Childhood holds untold possibilities and promises. While it is true that many men never reach their childhood’s promise, never become noble characters, but remain mediocre and dull, it is not always because there was in them no possibility of better things. We must admit that circumstances and environment, as well as heredity, have much to do with the nature and development of children, but much more depends upon their individual disposition and effort. God meant that every child should grow into a noble, upright person, and there is in every child that which may be brought to the fullness of manhood or womanhood. Those who fail to be such have somewhere along the way wasted that which God has given them.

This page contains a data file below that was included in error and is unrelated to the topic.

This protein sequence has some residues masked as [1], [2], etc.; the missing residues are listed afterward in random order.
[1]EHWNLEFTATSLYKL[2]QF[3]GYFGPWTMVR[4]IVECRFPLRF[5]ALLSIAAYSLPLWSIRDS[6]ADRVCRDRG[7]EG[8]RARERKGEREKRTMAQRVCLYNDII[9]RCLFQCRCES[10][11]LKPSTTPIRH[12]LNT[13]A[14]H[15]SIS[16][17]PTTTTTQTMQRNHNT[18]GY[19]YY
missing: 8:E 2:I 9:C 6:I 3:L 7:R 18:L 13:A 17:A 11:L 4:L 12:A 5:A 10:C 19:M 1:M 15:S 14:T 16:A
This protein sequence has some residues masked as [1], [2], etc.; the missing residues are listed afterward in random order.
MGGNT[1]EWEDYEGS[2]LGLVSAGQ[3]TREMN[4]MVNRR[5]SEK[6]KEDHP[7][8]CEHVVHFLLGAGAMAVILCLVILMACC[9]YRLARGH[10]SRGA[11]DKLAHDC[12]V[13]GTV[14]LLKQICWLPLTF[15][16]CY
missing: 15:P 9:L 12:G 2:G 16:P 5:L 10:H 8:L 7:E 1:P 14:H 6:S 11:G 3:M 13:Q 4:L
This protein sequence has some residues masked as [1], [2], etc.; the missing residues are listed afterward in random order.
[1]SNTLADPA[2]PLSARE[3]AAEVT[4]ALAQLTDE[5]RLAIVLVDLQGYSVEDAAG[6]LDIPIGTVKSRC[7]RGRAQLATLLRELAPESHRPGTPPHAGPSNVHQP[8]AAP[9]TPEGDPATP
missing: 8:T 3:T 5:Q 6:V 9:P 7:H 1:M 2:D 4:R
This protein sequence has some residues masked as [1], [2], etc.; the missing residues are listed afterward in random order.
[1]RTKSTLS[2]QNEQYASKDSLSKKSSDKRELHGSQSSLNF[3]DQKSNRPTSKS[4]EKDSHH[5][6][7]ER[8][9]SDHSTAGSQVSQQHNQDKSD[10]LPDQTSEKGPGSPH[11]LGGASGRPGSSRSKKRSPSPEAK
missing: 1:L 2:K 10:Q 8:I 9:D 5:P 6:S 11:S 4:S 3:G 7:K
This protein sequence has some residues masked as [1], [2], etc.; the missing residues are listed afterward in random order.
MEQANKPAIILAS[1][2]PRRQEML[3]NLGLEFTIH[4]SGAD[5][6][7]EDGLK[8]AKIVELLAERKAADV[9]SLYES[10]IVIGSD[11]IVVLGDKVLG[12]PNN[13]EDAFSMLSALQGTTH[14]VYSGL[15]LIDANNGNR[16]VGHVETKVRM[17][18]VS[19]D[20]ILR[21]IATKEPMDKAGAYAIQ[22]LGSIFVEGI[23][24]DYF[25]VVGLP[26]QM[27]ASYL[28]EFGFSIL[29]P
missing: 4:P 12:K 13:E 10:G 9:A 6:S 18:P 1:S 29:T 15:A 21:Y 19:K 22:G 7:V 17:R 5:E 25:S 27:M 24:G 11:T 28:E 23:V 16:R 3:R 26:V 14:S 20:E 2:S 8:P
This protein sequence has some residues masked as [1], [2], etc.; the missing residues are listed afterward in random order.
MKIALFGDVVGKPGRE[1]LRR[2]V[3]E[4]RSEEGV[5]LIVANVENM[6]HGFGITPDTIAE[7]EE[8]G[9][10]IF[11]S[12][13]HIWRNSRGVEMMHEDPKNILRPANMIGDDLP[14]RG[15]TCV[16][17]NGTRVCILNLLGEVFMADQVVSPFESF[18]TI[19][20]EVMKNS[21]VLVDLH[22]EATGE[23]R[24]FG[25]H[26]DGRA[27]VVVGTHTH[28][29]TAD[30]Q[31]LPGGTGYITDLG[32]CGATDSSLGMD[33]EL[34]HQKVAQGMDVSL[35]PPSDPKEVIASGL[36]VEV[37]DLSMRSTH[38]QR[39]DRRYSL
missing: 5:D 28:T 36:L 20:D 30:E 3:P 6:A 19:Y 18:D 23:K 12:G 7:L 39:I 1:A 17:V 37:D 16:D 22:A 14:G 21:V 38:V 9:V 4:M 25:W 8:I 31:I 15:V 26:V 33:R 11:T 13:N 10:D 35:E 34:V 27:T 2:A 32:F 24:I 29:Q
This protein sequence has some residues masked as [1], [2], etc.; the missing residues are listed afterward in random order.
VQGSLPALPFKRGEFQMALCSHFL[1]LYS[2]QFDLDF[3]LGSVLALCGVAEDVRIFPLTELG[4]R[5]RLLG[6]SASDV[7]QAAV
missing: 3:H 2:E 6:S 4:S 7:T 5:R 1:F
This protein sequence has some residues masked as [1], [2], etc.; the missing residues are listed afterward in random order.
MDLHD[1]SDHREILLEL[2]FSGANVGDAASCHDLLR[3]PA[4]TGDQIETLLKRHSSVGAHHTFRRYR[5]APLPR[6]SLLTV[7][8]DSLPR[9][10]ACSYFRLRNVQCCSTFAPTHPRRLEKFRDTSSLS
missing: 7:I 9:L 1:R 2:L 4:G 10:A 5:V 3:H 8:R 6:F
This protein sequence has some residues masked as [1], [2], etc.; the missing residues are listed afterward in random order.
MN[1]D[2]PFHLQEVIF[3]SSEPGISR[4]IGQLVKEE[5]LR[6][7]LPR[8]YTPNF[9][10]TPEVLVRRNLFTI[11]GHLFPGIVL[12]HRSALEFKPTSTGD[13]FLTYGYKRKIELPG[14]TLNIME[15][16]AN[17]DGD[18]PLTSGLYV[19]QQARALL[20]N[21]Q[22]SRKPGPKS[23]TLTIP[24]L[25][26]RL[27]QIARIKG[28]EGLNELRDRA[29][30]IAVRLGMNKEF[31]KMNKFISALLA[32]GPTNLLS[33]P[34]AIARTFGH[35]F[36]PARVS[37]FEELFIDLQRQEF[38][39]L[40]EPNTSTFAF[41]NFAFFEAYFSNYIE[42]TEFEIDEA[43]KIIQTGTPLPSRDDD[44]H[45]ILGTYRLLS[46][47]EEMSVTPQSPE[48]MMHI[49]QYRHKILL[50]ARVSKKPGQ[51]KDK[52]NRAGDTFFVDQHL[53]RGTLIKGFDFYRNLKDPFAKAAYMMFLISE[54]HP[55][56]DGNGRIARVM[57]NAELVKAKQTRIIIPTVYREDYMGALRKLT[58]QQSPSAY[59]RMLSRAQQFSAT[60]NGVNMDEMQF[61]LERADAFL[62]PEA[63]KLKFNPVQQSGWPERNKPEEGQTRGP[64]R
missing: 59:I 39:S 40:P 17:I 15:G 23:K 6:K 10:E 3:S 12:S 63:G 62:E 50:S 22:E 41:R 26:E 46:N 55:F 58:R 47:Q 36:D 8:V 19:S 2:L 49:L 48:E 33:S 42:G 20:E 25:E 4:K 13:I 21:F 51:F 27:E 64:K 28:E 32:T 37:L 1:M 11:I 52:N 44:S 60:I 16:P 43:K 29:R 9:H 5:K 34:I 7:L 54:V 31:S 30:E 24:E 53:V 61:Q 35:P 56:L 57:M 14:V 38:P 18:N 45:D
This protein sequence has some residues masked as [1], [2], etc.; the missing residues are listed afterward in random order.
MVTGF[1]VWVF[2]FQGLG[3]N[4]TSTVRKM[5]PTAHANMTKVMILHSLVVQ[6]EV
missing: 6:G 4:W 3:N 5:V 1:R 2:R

Womanhood is a wonderful thing. In womankind we find the mothers of the race. There is no man so great, nor none so low, but once he lay a helpless, innocent babe in a woman’s arms, and was dependent upon her love and care for his existence. It is woman who rocks the cradle of the world and holds the first affections of mankind. She possesses a power beyond that of a king on his throne. There was the ancient Jochebed, who received the infant Moses from the hand of Pharaoh’s daughter, and in a few short years she had taught him so to love his people and the God of his people that when he came to man’s estate he chose rather to suffer affliction with the people of God than to enjoy the honor of being the grandson of the king. Womanhood stands for all that is pure and clean and noble. She who does not make the world better for having lived in it has failed to be all that a woman should be.